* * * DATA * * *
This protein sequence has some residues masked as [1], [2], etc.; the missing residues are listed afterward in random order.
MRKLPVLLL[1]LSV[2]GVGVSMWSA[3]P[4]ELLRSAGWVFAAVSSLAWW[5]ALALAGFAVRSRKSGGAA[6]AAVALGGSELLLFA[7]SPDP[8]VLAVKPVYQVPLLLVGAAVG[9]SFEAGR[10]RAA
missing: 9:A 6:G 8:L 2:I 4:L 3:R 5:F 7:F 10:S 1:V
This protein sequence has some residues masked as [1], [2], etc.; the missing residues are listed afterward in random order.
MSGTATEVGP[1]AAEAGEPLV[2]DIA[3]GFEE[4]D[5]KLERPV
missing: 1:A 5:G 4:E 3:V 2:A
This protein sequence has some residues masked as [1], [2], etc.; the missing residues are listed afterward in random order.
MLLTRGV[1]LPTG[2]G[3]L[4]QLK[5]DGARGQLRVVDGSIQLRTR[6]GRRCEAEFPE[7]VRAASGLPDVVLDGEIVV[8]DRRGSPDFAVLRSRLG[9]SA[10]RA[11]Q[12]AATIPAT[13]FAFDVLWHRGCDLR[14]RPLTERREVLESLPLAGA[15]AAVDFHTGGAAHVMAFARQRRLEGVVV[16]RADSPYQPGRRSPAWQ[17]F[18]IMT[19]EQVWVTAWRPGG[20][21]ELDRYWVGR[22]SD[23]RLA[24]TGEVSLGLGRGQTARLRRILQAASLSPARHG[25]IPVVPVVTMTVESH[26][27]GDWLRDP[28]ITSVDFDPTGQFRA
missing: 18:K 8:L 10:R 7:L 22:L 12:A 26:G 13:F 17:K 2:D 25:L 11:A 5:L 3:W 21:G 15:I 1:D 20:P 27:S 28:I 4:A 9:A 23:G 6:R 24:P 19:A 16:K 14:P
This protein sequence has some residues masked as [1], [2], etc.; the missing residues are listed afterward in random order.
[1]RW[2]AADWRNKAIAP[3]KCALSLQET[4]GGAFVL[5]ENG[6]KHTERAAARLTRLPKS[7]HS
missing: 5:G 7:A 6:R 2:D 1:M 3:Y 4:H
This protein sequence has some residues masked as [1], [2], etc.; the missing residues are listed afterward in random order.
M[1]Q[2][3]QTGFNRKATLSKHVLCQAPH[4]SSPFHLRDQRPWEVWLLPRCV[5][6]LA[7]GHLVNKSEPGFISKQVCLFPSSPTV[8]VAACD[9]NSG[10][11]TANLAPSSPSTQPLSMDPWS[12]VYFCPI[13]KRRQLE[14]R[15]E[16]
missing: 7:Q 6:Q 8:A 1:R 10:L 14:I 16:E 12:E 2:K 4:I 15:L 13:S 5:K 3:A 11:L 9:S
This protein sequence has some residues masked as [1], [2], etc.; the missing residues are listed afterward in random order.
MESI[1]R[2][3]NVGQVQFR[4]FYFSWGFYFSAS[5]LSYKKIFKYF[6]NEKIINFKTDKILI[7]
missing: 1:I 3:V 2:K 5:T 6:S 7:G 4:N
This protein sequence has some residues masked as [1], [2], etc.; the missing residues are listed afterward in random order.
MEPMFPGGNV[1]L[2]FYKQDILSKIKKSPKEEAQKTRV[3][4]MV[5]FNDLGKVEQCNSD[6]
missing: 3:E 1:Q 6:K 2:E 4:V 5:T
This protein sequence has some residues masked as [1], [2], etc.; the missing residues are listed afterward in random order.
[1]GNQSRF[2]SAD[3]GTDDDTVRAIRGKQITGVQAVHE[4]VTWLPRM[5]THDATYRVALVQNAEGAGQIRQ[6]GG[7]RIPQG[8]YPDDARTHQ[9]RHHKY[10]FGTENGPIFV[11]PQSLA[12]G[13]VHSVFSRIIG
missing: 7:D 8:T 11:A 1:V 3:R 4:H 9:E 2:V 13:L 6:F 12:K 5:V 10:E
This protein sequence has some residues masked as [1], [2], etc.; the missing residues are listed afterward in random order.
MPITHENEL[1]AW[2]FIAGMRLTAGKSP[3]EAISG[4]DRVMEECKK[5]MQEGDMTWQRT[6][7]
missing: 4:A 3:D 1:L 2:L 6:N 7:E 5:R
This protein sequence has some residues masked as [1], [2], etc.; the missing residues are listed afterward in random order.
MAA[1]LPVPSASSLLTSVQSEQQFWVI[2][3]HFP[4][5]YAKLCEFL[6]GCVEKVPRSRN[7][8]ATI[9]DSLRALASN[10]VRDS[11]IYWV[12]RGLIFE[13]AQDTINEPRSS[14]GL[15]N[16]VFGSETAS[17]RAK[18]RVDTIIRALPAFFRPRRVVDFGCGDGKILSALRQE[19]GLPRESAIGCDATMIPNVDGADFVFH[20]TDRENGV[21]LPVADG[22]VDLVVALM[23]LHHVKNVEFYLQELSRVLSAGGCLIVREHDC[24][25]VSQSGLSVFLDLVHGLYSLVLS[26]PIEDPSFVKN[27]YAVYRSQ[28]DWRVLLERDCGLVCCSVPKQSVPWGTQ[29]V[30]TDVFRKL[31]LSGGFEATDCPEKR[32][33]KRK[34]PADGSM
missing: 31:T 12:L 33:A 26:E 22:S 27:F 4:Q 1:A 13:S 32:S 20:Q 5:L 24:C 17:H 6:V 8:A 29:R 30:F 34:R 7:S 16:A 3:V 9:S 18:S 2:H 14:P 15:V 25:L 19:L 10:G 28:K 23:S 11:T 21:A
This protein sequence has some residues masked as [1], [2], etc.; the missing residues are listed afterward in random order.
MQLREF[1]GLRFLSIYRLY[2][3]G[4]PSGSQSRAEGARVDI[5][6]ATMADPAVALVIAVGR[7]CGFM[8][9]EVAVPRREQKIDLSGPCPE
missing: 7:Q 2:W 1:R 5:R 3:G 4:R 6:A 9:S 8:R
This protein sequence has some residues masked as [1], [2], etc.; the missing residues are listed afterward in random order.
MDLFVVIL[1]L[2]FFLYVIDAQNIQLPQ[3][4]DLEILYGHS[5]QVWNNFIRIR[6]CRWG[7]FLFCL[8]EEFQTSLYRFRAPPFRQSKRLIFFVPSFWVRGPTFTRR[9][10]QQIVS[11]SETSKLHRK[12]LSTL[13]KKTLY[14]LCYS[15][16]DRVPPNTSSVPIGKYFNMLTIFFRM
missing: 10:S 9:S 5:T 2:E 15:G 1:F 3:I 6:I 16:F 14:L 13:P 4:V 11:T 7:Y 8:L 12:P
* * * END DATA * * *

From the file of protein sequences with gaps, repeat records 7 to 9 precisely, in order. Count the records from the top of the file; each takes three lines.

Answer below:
This protein sequence has some residues masked as [1], [2], etc.; the missing residues are listed afterward in random order.
MEPMFPGGNV[1]L[2]FYKQDILSKIKKSPKEEAQKTRV[3][4]MV[5]FNDLGKVEQCNSD[6]
missing: 3:E 1:Q 6:K 2:E 4:V 5:T
This protein sequence has some residues masked as [1], [2], etc.; the missing residues are listed afterward in random order.
[1]GNQSRF[2]SAD[3]GTDDDTVRAIRGKQITGVQAVHE[4]VTWLPRM[5]THDATYRVALVQNAEGAGQIRQ[6]GG[7]RIPQG[8]YPDDARTHQ[9]RHHKY[10]FGTENGPIFV[11]PQSLA[12]G[13]VHSVFSRIIG
missing: 7:D 8:T 11:A 1:V 3:R 4:H 9:E 2:V 13:L 6:F 12:K 5:V 10:E
This protein sequence has some residues masked as [1], [2], etc.; the missing residues are listed afterward in random order.
MPITHENEL[1]AW[2]FIAGMRLTAGKSP[3]EAISG[4]DRVMEECKK[5]MQEGDMTWQRT[6][7]
missing: 4:A 3:D 1:L 2:L 6:N 7:E 5:R